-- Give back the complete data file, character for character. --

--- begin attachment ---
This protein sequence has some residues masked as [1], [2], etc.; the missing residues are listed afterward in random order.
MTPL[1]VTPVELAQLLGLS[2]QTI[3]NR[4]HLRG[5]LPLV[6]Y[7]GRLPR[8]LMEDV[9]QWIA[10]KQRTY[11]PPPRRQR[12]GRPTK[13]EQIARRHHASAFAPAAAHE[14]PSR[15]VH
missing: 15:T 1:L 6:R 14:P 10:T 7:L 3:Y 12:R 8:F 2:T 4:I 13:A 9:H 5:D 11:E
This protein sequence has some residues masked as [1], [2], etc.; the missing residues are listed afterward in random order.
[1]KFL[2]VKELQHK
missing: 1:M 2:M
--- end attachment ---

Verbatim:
This protein sequence has some residues masked as [1], [2], etc.; the missing residues are listed afterward in random order.
MTPL[1]VTPVELAQLLGLS[2]QTI[3]NR[4]HLRG[5]LPLV[6]Y[7]GRLPR[8]LMEDV[9]QWIA[10]KQRTY[11]PPPRRQR[12]GRPTK[13]EQIARRHHASAFAPAAAHE[14]PSR[15]VH
missing: 15:T 1:L 6:R 14:P 10:T 7:L 3:Y 12:R 8:F 2:T 4:I 13:A 9:H 5:D 11:E
This protein sequence has some residues masked as [1], [2], etc.; the missing residues are listed afterward in random order.
[1]KFL[2]VKELQHK
missing: 1:M 2:M